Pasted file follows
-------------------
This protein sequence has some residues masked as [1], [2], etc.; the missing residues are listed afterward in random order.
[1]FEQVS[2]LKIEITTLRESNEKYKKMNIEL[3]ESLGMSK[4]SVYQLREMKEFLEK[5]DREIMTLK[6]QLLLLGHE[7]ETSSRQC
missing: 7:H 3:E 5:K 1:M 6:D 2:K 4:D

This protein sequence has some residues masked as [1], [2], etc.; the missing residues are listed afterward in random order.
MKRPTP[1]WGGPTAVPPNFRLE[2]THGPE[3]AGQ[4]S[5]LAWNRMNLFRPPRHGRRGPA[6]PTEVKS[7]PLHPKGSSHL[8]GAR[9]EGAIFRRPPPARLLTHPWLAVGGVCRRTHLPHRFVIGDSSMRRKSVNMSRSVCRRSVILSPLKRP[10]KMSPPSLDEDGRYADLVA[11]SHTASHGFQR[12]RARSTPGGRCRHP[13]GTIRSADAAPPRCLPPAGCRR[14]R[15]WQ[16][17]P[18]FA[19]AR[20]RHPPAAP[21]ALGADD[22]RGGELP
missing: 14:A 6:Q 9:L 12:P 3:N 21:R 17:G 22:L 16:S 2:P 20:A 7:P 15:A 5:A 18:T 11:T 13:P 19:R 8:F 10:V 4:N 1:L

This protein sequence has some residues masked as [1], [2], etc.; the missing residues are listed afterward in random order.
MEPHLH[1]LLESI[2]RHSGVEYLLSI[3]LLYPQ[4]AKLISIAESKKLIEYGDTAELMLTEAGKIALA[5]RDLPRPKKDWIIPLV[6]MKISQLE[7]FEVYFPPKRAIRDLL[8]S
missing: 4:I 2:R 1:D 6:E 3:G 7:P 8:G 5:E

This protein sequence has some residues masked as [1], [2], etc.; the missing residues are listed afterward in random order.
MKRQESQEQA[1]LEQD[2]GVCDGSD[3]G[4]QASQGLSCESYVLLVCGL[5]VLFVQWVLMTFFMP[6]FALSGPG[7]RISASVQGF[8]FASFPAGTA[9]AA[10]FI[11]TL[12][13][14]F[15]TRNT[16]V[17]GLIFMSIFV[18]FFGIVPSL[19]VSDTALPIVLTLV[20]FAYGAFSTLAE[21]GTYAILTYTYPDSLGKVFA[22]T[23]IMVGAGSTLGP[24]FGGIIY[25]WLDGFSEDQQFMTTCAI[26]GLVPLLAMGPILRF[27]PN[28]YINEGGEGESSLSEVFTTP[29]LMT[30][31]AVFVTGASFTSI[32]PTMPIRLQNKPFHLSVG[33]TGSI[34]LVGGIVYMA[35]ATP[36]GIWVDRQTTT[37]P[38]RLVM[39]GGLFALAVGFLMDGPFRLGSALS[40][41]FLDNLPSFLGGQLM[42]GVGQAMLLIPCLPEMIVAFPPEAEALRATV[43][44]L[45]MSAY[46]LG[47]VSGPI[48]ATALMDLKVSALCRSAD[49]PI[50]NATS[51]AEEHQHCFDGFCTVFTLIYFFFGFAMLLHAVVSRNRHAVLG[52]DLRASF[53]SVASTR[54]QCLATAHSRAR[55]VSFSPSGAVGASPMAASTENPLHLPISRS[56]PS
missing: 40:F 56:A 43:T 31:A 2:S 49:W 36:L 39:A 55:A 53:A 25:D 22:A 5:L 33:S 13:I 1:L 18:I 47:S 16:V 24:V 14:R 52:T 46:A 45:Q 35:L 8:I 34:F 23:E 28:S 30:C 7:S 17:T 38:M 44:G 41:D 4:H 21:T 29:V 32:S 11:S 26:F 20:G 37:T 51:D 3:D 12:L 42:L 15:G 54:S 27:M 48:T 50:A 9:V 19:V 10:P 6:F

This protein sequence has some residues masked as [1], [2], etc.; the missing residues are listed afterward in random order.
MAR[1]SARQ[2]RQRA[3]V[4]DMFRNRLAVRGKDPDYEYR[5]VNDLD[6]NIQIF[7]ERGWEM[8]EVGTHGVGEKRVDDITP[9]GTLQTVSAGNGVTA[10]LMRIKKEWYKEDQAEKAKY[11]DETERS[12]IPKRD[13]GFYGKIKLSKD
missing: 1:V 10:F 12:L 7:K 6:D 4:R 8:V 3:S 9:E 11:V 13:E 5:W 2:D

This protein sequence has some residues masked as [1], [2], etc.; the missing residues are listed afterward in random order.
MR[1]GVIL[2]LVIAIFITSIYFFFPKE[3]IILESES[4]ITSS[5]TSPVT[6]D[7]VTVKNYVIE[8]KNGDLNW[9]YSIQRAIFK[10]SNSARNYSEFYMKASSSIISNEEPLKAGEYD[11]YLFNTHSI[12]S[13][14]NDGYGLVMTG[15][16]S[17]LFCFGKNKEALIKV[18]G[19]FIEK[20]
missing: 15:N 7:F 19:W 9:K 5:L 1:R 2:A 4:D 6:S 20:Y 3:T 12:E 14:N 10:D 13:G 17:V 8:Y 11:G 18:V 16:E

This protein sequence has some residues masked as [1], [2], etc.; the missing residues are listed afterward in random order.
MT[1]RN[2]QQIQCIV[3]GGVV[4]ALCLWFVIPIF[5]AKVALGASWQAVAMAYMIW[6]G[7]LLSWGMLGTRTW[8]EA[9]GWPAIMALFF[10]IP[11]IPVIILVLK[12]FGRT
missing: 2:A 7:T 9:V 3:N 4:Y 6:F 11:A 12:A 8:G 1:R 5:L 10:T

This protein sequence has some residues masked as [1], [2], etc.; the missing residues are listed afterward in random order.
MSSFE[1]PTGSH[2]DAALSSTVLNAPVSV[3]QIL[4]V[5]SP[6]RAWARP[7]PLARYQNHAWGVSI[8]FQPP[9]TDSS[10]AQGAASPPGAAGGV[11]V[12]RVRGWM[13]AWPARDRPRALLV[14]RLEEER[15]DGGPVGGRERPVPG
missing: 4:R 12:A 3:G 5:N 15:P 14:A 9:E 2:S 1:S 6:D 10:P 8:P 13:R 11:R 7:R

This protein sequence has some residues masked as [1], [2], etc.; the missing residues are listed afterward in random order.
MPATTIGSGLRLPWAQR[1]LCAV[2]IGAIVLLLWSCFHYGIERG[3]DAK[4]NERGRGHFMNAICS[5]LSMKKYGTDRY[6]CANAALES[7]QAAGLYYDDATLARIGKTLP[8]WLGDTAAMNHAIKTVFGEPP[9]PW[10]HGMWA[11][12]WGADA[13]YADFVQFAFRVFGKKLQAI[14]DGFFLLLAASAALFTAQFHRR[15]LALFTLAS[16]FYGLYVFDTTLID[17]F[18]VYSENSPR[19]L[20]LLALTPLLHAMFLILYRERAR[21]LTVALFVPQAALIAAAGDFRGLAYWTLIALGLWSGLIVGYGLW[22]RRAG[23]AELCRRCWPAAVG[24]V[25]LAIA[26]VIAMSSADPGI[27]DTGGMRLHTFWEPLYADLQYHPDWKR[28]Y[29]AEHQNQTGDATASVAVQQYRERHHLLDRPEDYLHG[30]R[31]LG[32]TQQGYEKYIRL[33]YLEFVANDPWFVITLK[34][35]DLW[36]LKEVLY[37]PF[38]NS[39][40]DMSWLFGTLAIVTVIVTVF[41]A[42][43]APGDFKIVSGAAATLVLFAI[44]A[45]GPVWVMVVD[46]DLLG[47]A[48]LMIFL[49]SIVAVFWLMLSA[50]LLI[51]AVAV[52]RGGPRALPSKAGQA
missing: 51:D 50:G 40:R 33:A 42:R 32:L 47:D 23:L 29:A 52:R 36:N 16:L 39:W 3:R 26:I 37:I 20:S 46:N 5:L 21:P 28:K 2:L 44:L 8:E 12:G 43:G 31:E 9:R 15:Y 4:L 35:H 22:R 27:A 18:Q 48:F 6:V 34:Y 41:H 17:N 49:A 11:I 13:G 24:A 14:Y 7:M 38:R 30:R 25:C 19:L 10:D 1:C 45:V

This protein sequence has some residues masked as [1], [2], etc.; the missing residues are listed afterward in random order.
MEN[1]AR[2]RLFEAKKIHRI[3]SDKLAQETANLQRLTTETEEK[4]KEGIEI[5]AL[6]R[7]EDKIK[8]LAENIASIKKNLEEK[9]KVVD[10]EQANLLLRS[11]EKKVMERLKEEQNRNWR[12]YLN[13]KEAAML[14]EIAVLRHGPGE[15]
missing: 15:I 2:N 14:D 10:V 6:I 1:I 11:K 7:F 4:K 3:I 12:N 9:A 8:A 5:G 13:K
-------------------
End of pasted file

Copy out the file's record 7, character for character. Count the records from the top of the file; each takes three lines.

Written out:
This protein sequence has some residues masked as [1], [2], etc.; the missing residues are listed afterward in random order.
MT[1]RN[2]QQIQCIV[3]GGVV[4]ALCLWFVIPIF[5]AKVALGASWQAVAMAYMIW[6]G[7]LLSWGMLGTRTW[8]EA[9]GWPAIMALFF[10]IP[11]IPVIILVLK[12]FGRT
missing: 2:A 7:T 9:V 3:N 4:Y 6:F 11:A 12:A 8:G 1:R 5:L 10:T